What is it about?
Summary Infancy is the critical period of neurodevelopment. However, the association of birth weight with neurodevelopment of infant at age of 1~6 months has been poorly understood. In this study, we used data of 4026 infants from Wuhan Healthy Baby cohort study (WHBC) to investigate the association of birth weight with neurodevelopment. Data on birth weight were abstracted from medical records and classified into low birth weight (birth weight less than 2500 grams), normal birth weight ( birth weight is 2500 grams or greater but less than 4000 grams), and macrosomia ( birth weigh is 4000 grams or greater). Neurodevelopment test was done by trained pediatricians for infants at age of 1~6 months. Both development quotient (DQ) and neurodevelopmental diagnosis of the five domains were examined as the outcomes. In multivariable analysis, we adjusted for method of delivery, number of prenatal visits, maternal active or passive smoking, gestational age, gender, birth length, asphyxia neonatorum and prenatal social demographic information such as maternal and father’s education. Adjusted regression coefficient of low birth weight and macrosomia for gross motor DQ were -11.18 (95%CI -11.36-10.99) and 0.49 (0.36~0.63), fine motor DQ -6.57 (-6.76~-6.39) and -2.73 (-2.87~-2.59), adaptability DQ -4.87 (-5.05~-4.68) and -1.19 (-1.33~-1.05), language DQ -6.23 (-6.42~-6.05) and 0.43 (0.29~0.57), and social behavior DQ -6.82 (-7.01~-6.64) and 1.10 (0.96~1.24). Adjusted OR of low birth weight for diagnosis of ‘neurodevelopmental delay’ of gross motor was 2.43 (1.65~3.60), fine motor 1.49 (1.01~2.19) and adaptability 1.56 (1.06~2.31). Low birth weight has no significant effects on ‘neurodevelopmental delay’ of language and social behavior, and macrosomia has no significant effects on clinical diagnosis of ‘neurodevelopmental delay’ of all domains. The results highlighted that both low birth weight and macrosomia are associated with infants’ DQ, and low birth weight increases the risk of diagnosing as ‘neurodevelopmental delay’ on gross motor, fine motor and adaptability among infants at age of 1~6 months. Further studies are warranted to determine whether, to what extent and how birth weight affect the neurodevelopment of the child.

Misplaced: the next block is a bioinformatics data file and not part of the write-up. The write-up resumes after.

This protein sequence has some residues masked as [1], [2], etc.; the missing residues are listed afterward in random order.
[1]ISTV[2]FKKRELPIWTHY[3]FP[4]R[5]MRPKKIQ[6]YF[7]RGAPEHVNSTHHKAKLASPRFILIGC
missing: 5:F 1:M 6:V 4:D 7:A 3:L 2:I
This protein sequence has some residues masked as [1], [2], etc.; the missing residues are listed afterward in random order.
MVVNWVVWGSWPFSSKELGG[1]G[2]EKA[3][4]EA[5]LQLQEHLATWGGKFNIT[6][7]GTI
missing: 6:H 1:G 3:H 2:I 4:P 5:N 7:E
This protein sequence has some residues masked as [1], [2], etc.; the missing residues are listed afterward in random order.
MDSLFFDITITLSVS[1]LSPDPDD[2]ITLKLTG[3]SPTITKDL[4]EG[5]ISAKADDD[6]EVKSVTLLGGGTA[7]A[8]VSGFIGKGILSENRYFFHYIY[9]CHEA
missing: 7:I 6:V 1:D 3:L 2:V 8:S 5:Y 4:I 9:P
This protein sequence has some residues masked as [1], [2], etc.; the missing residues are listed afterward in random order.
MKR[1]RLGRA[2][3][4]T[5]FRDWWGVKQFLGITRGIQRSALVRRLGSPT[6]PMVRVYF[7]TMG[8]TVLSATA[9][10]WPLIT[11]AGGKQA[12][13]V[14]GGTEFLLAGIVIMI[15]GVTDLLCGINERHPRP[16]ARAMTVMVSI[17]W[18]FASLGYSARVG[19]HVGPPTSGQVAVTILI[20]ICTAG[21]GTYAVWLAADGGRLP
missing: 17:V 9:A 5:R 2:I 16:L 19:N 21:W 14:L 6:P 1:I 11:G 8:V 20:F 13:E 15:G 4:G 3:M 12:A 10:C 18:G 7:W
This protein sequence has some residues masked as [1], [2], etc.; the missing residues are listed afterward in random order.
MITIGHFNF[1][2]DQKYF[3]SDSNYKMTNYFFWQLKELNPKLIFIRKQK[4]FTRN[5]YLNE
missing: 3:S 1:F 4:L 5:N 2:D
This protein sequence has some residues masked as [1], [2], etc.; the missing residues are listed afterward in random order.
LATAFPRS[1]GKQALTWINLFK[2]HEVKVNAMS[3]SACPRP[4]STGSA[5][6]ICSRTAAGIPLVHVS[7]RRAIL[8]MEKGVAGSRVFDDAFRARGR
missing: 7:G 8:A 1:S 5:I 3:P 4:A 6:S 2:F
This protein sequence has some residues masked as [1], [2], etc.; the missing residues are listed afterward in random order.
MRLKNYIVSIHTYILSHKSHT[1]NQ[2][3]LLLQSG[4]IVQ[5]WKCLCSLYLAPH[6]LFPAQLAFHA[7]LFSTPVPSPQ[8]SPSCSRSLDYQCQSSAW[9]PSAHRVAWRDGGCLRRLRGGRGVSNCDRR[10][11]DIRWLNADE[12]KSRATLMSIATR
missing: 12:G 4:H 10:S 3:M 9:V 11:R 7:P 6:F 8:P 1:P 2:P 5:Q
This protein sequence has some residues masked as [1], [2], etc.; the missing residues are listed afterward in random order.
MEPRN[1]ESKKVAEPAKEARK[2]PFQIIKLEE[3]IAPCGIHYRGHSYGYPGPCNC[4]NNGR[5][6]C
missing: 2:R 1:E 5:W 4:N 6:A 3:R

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Why is it important?
This study provide evidence that both low birth weight and macrosomia have effect on neurodevelopment of infants aged 1-6 months, when is the critical period neurodevelopment, suggesting that intervention on low birth weight and macrosomia may be necessary for improving infant’s neurodevelopment.
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This page is a summary of: Association between birth weight and neurodevelopment at age 1–6 months: results from the Wuhan Healthy Baby Cohort, BMJ Open, January 2020, BMJ, DOI: 10.1136/bmjopen-2019-031916.
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